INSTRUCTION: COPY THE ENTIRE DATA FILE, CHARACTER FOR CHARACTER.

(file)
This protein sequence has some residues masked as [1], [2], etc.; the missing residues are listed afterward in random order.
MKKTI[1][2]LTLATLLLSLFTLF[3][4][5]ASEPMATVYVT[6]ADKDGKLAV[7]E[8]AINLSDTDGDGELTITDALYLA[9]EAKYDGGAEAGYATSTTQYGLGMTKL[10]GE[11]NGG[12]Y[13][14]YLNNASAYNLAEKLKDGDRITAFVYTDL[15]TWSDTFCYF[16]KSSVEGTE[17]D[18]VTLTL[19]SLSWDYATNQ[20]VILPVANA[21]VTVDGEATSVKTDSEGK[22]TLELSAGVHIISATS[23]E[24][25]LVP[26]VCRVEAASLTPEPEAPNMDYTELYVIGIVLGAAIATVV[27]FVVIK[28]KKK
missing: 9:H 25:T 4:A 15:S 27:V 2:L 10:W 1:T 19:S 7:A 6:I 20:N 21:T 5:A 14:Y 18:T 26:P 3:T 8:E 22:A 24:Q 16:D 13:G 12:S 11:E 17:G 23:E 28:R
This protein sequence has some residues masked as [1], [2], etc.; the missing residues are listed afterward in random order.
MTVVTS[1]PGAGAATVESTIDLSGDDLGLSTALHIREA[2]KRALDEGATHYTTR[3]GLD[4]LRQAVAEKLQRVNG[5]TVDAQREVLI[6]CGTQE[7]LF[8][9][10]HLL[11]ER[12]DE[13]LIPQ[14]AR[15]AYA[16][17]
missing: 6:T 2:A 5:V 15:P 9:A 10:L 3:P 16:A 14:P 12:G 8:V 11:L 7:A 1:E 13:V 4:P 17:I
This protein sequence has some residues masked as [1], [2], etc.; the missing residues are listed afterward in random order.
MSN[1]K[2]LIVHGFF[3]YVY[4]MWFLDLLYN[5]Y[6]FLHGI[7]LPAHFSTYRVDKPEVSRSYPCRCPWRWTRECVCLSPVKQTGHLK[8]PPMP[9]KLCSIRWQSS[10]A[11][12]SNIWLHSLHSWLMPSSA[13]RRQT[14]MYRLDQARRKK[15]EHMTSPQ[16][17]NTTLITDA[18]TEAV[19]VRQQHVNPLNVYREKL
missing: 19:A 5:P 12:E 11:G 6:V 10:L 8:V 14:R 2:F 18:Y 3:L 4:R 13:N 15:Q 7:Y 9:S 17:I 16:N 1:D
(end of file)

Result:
This protein sequence has some residues masked as [1], [2], etc.; the missing residues are listed afterward in random order.
MKKTI[1][2]LTLATLLLSLFTLF[3][4][5]ASEPMATVYVT[6]ADKDGKLAV[7]E[8]AINLSDTDGDGELTITDALYLA[9]EAKYDGGAEAGYATSTTQYGLGMTKL[10]GE[11]NGG[12]Y[13][14]YLNNASAYNLAEKLKDGDRITAFVYTDL[15]TWSDTFCYF[16]KSSVEGTE[17]D[18]VTLTL[19]SLSWDYATNQ[20]VILPVANA[21]VTVDGEATSVKTDSEGK[22]TLELSAGVHIISATS[23]E[24][25]LVP[26]VCRVEAASLTPEPEAPNMDYTELYVIGIVLGAAIATVV[27]FVVIK[28]KKK
missing: 9:H 25:T 4:A 15:S 27:V 2:L 10:W 1:T 19:S 7:A 6:I 20:N 21:T 5:A 14:Y 18:T 26:P 3:T 8:E 22:A 24:Q 16:D 13:G 12:S 11:E 17:G 23:E 28:R
This protein sequence has some residues masked as [1], [2], etc.; the missing residues are listed afterward in random order.
MTVVTS[1]PGAGAATVESTIDLSGDDLGLSTALHIREA[2]KRALDEGATHYTTR[3]GLD[4]LRQAVAEKLQRVNG[5]TVDAQREVLI[6]CGTQE[7]LF[8][9][10]HLL[11]ER[12]DE[13]LIPQ[14]AR[15]AYA[16][17]
missing: 6:T 2:A 5:V 15:P 9:A 10:L 3:P 16:A 14:P 12:G 8:V 11:L 7:A 1:E 13:V 4:P 17:I
This protein sequence has some residues masked as [1], [2], etc.; the missing residues are listed afterward in random order.
MSN[1]K[2]LIVHGFF[3]YVY[4]MWFLDLLYN[5]Y[6]FLHGI[7]LPAHFSTYRVDKPEVSRSYPCRCPWRWTRECVCLSPVKQTGHLK[8]PPMP[9]KLCSIRWQSS[10]A[11][12]SNIWLHSLHSWLMPSSA[13]RRQT[14]MYRLDQARRKK[15]EHMTSPQ[16][17]NTTLITDA[18]TEAV[19]VRQQHVNPLNVYREKL
missing: 19:A 5:P 12:E 11:G 6:V 10:L 8:V 14:R 2:F 18:Y 3:L 4:R 13:N 15:Q 7:Y 9:S 17:I 16:N 1:D